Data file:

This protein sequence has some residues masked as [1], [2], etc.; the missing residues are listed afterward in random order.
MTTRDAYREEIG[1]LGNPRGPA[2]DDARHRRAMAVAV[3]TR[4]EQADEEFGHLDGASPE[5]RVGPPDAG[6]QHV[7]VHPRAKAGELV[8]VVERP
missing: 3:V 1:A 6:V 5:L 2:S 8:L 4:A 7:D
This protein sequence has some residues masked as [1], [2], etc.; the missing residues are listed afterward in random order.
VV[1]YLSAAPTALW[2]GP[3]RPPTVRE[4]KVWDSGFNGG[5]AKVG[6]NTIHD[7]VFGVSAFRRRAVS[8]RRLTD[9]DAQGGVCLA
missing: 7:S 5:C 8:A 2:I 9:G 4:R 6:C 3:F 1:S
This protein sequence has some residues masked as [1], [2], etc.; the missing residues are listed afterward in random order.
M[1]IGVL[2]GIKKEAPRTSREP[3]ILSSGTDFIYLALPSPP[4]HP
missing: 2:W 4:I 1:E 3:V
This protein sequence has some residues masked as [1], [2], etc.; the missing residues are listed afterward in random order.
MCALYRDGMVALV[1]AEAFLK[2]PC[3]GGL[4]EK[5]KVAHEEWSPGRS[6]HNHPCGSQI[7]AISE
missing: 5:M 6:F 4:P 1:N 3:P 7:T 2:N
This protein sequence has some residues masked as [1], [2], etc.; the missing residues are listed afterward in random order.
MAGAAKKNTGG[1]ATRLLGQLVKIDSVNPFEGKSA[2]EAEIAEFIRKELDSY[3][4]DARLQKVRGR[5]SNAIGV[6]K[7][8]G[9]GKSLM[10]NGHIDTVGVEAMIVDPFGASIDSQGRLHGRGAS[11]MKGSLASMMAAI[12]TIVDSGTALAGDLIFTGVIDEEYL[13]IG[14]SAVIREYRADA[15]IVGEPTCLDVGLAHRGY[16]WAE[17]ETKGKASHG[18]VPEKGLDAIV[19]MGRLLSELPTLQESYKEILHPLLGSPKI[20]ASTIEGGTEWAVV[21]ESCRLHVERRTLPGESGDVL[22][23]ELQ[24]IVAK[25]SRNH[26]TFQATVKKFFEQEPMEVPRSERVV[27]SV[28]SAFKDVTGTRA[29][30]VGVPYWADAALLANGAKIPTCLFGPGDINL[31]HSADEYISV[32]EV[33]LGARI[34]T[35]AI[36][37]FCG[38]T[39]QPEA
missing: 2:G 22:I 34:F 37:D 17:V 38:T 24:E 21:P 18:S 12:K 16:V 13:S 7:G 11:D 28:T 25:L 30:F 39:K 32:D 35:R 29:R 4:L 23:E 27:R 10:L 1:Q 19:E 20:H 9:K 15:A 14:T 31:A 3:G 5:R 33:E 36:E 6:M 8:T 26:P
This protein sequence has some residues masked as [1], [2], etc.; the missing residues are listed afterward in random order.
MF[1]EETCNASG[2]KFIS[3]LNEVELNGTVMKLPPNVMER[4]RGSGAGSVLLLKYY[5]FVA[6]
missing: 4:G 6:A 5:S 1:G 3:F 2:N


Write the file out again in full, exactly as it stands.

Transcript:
This protein sequence has some residues masked as [1], [2], etc.; the missing residues are listed afterward in random order.
MTTRDAYREEIG[1]LGNPRGPA[2]DDARHRRAMAVAV[3]TR[4]EQADEEFGHLDGASPE[5]RVGPPDAG[6]QHV[7]VHPRAKAGELV[8]VVERP
missing: 3:V 1:A 6:V 5:L 2:S 8:L 4:A 7:D
This protein sequence has some residues masked as [1], [2], etc.; the missing residues are listed afterward in random order.
VV[1]YLSAAPTALW[2]GP[3]RPPTVRE[4]KVWDSGFNGG[5]AKVG[6]NTIHD[7]VFGVSAFRRRAVS[8]RRLTD[9]DAQGGVCLA
missing: 7:S 5:C 8:A 2:I 9:G 4:R 6:C 3:F 1:S
This protein sequence has some residues masked as [1], [2], etc.; the missing residues are listed afterward in random order.
M[1]IGVL[2]GIKKEAPRTSREP[3]ILSSGTDFIYLALPSPP[4]HP
missing: 2:W 4:I 1:E 3:V
This protein sequence has some residues masked as [1], [2], etc.; the missing residues are listed afterward in random order.
MCALYRDGMVALV[1]AEAFLK[2]PC[3]GGL[4]EK[5]KVAHEEWSPGRS[6]HNHPCGSQI[7]AISE
missing: 5:M 6:F 4:P 1:N 3:P 7:T 2:N
This protein sequence has some residues masked as [1], [2], etc.; the missing residues are listed afterward in random order.
MAGAAKKNTGG[1]ATRLLGQLVKIDSVNPFEGKSA[2]EAEIAEFIRKELDSY[3][4]DARLQKVRGR[5]SNAIGV[6]K[7][8]G[9]GKSLM[10]NGHIDTVGVEAMIVDPFGASIDSQGRLHGRGAS[11]MKGSLASMMAAI[12]TIVDSGTALAGDLIFTGVIDEEYL[13]IG[14]SAVIREYRADA[15]IVGEPTCLDVGLAHRGY[16]WAE[17]ETKGKASHG[18]VPEKGLDAIV[19]MGRLLSELPTLQESYKEILHPLLGSPKI[20]ASTIEGGTEWAVV[21]ESCRLHVERRTLPGESGDVL[22][23]ELQ[24]IVAK[25]SRNH[26]TFQATVKKFFEQEPMEVPRSERVV[27]SV[28]SAFKDVTGTRA[29][30]VGVPYWADAALLANGAKIPTCLFGPGDINL[31]HSADEYISV[32]EV[33]LGARI[34]T[35]AI[36][37]FCG[38]T[39]QPEA
missing: 2:G 22:I 34:F 37:D 17:V 38:T 24:E 21:P 18:S 12:K 16:V 13:S 7:G 11:D 28:T 25:L 30:F 39:K 32:D 35:R 29:R 4:L 23:E 27:R 10:L 1:Q 19:E 20:H 9:K 15:A 14:T 31:A 3:G 5:R 33:E 36:E 6:M 8:T 26:P
This protein sequence has some residues masked as [1], [2], etc.; the missing residues are listed afterward in random order.
MF[1]EETCNASG[2]KFIS[3]LNEVELNGTVMKLPPNVMER[4]RGSGAGSVLLLKYY[5]FVA[6]
missing: 4:G 6:A 5:S 1:G 3:F 2:N